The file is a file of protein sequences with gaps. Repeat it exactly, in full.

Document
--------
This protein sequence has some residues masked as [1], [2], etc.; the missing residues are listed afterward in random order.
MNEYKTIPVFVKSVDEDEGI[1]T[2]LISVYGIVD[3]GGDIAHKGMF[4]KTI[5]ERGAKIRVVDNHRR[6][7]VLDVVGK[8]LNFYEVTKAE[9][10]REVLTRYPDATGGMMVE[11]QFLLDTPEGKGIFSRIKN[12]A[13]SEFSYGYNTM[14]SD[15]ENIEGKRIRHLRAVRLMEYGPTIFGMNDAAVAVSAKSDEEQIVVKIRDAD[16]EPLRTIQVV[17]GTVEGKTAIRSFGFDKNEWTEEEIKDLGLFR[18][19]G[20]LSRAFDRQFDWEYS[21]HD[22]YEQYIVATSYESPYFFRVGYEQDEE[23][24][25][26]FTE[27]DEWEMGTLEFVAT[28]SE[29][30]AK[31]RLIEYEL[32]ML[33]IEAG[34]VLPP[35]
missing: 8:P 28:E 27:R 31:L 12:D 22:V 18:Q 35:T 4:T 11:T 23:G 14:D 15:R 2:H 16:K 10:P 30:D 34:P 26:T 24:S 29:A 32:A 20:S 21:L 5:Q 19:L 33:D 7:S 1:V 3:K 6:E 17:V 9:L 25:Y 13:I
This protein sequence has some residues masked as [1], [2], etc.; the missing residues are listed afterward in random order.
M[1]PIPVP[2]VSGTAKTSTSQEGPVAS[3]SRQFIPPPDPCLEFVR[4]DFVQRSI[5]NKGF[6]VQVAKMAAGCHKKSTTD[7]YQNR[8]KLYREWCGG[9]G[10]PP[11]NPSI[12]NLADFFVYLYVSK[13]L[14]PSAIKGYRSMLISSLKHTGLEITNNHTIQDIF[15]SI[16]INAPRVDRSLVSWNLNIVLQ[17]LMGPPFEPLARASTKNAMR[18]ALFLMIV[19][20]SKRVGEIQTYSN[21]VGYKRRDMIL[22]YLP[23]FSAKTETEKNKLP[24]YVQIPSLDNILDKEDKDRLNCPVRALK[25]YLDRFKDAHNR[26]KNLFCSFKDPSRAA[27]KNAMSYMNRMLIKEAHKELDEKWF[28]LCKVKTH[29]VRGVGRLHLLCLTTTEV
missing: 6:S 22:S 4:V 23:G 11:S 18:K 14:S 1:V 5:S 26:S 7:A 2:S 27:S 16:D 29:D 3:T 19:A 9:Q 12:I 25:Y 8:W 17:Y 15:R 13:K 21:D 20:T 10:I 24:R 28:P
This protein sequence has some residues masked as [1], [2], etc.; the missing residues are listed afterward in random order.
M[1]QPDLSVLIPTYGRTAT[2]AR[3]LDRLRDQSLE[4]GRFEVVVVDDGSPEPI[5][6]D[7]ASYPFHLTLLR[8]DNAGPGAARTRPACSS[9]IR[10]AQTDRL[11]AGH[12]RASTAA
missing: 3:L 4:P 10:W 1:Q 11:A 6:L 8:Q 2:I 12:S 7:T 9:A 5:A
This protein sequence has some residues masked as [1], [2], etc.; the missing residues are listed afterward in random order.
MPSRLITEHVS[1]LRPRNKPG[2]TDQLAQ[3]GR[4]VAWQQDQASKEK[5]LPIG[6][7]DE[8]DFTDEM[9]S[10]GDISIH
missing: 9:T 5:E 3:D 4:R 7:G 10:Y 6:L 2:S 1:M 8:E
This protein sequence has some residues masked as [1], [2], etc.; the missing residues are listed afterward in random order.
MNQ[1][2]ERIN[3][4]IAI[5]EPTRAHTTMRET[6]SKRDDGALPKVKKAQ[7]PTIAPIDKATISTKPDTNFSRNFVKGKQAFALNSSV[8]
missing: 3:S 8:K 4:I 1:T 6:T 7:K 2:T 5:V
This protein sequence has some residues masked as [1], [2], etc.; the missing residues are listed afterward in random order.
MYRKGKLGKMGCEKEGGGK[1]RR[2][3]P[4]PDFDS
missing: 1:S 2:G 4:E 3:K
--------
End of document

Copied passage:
This protein sequence has some residues masked as [1], [2], etc.; the missing residues are listed afterward in random order.
MNEYKTIPVFVKSVDEDEGI[1]T[2]LISVYGIVD[3]GGDIAHKGMF[4]KTI[5]ERGAKIRVVDNHRR[6][7]VLDVVGK[8]LNFYEVTKAE[9][10]REVLTRYPDATGGMMVE[11]QFLLDTPEGKGIFSRIKN[12]A[13]SEFSYGYNTM[14]SD[15]ENIEGKRIRHLRAVRLMEYGPTIFGMNDAAVAVSAKSDEEQIVVKIRDAD[16]EPLRTIQVV[17]GTVEGKTAIRSFGFDKNEWTEEEIKDLGLFR[18][19]G[20]LSRAFDRQFDWEYS[21]HD[22]YEQYIVATSYESPYFFRVGYEQDEE[23][24][25][26]FTE[27]DEWEMGTLEFVAT[28]SE[29][30]AK[31]RLIEYEL[32]ML[33]IEAG[34]VLPP[35]
missing: 8:P 28:E 27:R 31:L 12:D 22:V 18:Q 35:T 4:T 11:T 23:G 14:D 15:R 2:H 16:K 10:P 30:D 34:P 26:T 24:S 29:A 32:A 20:S 21:L 5:Q 19:L 33:D 7:S 1:V 3:K 6:E 17:V 9:L 25:Y 13:I
This protein sequence has some residues masked as [1], [2], etc.; the missing residues are listed afterward in random order.
M[1]PIPVP[2]VSGTAKTSTSQEGPVAS[3]SRQFIPPPDPCLEFVR[4]DFVQRSI[5]NKGF[6]VQVAKMAAGCHKKSTTD[7]YQNR[8]KLYREWCGG[9]G[10]PP[11]NPSI[12]NLADFFVYLYVSK[13]L[14]PSAIKGYRSMLISSLKHTGLEITNNHTIQDIF[15]SI[16]INAPRVDRSLVSWNLNIVLQ[17]LMGPPFEPLARASTKNAMR[18]ALFLMIV[19][20]SKRVGEIQTYSN[21]VGYKRRDMIL[22]YLP[23]FSAKTETEKNKLP[24]YVQIPSLDNILDKEDKDRLNCPVRALK[25]YLDRFKDAHNR[26]KNLFCSFKDPSRAA[27]KNAMSYMNRMLIKEAHKELDEKWF[28]LCKVKTH[29]VRGVGRLHLLCLTTTEV
missing: 6:S 22:S 4:V 23:G 11:S 18:K 14:S 1:V 5:S 26:S 7:A 2:S 27:S 16:D 29:D 3:T 19:A 9:Q 12:I 25:Y 8:W 17:Y 15:R 13:K 21:D 20:T 10:I 24:R 28:P
This protein sequence has some residues masked as [1], [2], etc.; the missing residues are listed afterward in random order.
M[1]QPDLSVLIPTYGRTAT[2]AR[3]LDRLRDQSLE[4]GRFEVVVVDDGSPEPI[5][6]D[7]ASYPFHLTLLR[8]DNAGPGAARTRPACSS[9]IR[10]AQTDRL[11]AGH[12]RASTAA
missing: 3:L 4:P 10:W 1:Q 11:A 6:L 8:Q 2:I 12:S 7:T 9:A 5:A
This protein sequence has some residues masked as [1], [2], etc.; the missing residues are listed afterward in random order.
MPSRLITEHVS[1]LRPRNKPG[2]TDQLAQ[3]GR[4]VAWQQDQASKEK[5]LPIG[6][7]DE[8]DFTDEM[9]S[10]GDISIH
missing: 9:T 5:E 3:D 4:R 7:G 10:Y 6:L 2:S 1:M 8:E
This protein sequence has some residues masked as [1], [2], etc.; the missing residues are listed afterward in random order.
MNQ[1][2]ERIN[3][4]IAI[5]EPTRAHTTMRET[6]SKRDDGALPKVKKAQ[7]PTIAPIDKATISTKPDTNFSRNFVKGKQAFALNSSV[8]
missing: 3:S 8:K 4:I 1:T 6:T 7:K 2:T 5:V
This protein sequence has some residues masked as [1], [2], etc.; the missing residues are listed afterward in random order.
MYRKGKLGKMGCEKEGGGK[1]RR[2][3]P[4]PDFDS
missing: 1:S 2:G 4:E 3:K